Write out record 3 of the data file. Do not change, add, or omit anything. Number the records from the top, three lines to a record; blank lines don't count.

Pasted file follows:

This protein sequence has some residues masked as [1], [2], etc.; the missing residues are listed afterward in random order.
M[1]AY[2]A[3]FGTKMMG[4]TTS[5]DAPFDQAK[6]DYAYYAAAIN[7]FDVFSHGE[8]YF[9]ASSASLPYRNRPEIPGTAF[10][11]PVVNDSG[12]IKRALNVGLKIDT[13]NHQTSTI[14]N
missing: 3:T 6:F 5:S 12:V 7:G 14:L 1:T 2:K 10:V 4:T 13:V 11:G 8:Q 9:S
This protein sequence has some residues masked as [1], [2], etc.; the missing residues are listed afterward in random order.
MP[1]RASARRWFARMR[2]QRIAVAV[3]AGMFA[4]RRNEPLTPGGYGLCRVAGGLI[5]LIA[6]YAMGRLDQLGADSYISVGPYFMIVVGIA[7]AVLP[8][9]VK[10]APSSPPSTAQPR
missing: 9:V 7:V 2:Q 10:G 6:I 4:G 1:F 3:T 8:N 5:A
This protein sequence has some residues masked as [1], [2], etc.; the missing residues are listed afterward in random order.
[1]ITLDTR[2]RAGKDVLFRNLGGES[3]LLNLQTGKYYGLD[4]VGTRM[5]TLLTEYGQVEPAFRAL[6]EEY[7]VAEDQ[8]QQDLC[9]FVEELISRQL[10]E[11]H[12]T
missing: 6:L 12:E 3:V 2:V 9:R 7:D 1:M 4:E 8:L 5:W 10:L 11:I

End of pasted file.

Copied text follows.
This protein sequence has some residues masked as [1], [2], etc.; the missing residues are listed afterward in random order.
[1]ITLDTR[2]RAGKDVLFRNLGGES[3]LLNLQTGKYYGLD[4]VGTRM[5]TLLTEYGQVEPAFRAL[6]EEY[7]VAEDQ[8]QQDLC[9]FVEELISRQL[10]E[11]H[12]T
missing: 6:L 12:E 3:V 2:V 9:R 7:D 1:M 4:E 8:L 5:W 10:L 11:I